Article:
Wickenburg’s Vernetta Hotel opened in 1905, started by Elizabeth and Bill Smith to serve railroad passengers.

Courtesy of Desert Caballeros Western Museum

African-American women have been a presence on the Western frontier for over 300 years, many of them as chattel of white slaveholders. During the turmoil of the Civil War, both men and women fled the South seeking opportunities in the loosely woven fabric of Western communities.

Elizabeth Hudson Smith arrived in Wickenburg in 1897. She and her husband, Bill, easily blended into the small mining community that already consisted of Mexicans, Indians, Asians and European-Americans.

Little is known of Elizabeth’s early life. She was born in Alabama sometime around 1870, the daughter of freed slaves. On Sept. 28, 1896, she married Bill Smith, a porter on the Santa Fe, Prescott and Phoenix Railroad.

When the Smiths arrived in Wickenburg, they took rooms at the Baxter Hotel, a dilapidated adobe structure built in the 1860s that stood about as steady as a drunken cowboy on Saturday night.

Owner Richard Baxter despaired of finding a competent cook for his old boarding house, and with his clientele threatening to lynch him for lousy service and almost indigestible food, he hired Elizabeth and Bill to cook, clean and manage the place.

Elizabeth apparently was highly educated, but where she went to school remains a mystery.

A 1962 Wickenburg Sun article claimed she graduated from Northwestern University in Evanston, Illinois, but school records do not list her.

Another story said she attended school in New Orleans, but again, no records can be found of her enrollment. Somewhere she acquired an acute business sense along with an adept knowledge of French.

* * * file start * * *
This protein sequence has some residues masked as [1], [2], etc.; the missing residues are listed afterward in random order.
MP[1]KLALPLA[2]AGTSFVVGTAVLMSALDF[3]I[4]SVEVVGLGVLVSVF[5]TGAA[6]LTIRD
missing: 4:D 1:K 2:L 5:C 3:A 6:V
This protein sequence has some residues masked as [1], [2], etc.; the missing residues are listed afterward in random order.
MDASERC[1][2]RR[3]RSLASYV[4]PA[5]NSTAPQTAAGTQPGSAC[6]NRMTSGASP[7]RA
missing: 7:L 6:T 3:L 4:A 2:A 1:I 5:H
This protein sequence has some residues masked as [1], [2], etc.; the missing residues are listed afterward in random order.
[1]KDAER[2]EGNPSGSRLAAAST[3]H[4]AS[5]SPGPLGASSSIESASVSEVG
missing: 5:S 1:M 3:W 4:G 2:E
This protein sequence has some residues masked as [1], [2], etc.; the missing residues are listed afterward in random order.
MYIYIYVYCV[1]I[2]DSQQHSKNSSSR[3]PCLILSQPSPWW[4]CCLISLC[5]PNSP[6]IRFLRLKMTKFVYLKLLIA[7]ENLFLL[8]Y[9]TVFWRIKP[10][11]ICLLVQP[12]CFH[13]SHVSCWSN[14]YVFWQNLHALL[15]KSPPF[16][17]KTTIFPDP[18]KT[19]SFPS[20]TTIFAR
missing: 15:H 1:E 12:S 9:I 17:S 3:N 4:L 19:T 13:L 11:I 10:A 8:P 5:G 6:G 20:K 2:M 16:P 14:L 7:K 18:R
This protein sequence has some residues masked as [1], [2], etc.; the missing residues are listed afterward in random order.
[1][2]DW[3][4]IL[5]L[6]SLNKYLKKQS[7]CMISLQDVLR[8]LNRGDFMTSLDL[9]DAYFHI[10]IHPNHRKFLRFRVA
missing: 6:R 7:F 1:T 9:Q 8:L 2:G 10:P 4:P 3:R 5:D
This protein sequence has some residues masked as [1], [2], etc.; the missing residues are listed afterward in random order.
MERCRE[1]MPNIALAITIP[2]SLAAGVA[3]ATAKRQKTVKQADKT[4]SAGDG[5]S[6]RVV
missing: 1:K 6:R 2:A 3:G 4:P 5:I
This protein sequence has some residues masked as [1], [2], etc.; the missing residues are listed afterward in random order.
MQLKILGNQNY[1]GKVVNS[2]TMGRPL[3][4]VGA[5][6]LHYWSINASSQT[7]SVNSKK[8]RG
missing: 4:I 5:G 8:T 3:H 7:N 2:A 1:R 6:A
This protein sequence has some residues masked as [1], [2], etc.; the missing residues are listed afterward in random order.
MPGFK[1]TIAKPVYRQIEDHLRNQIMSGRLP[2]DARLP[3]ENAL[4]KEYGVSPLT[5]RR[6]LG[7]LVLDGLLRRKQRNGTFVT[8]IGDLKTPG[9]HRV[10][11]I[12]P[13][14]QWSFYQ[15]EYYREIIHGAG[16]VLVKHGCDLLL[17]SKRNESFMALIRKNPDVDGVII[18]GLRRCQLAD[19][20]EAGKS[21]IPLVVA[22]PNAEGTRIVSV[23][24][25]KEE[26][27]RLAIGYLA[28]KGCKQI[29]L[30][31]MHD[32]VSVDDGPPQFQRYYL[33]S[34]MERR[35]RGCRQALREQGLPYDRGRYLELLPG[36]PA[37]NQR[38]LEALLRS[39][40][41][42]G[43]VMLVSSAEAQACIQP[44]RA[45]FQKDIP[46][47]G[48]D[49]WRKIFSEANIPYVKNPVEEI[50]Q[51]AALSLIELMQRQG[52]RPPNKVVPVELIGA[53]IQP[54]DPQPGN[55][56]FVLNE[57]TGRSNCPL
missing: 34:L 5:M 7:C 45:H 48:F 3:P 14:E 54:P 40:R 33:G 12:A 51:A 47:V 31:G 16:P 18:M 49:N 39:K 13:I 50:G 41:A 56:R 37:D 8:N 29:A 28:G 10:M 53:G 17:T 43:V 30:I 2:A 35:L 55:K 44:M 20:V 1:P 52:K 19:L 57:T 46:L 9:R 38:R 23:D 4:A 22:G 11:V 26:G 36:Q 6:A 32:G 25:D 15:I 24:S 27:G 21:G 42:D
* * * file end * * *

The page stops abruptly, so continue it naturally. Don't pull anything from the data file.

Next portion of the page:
After several years of successfully running the Baxter Hotel, the Smiths were asked by Santa Fe Railroad officials to establish a second hotel closer to the train station on Wickenburg’s Railroad Street (now Frontier Street). Dining cars were not yet part of train travel, and passengers needed a place to eat and stay overnight before continuing their journeys.

Phoenix architect James Creighton designed the building that would become the first brick structure in Wickenburg. Twelve-inch-thick walls blocked out the summer sun while an array of fireplaces kept rooms warm during winter months. Six giant chimneys welcomed those entering town, and wood cook stoves heated up the succulent repasts for which Elizabeth became renowned.

Elizabeth and Creighton designed a cross embedded in the lobby floor of the Vernetta. Both were co-founders of Wickenburg’s Community Church, later known as the First Presbyterian Church.

Opening in September 1905, Elizabeth advertised the Vernetta Hotel, named after Bill’s mother, who had provided the capital needed for this expensive endeavor, as having “lovely rooms — quiet and well-ventilated.” Accommodating about 50 guests, the Arizona Journal Miner touted the establishment as “the finest in town.”

Railroad officials were so delighted with the new hotel that they built a walkway from the train station right to the Vernetta’s front door. Passengers had plenty of time to down a drink in the hotel’s Black and Tan Saloon or partake of some of Elizabeth’s fine dining before continuing their journey. Those who stayed overnight delighted in the clean rooms and excellent service.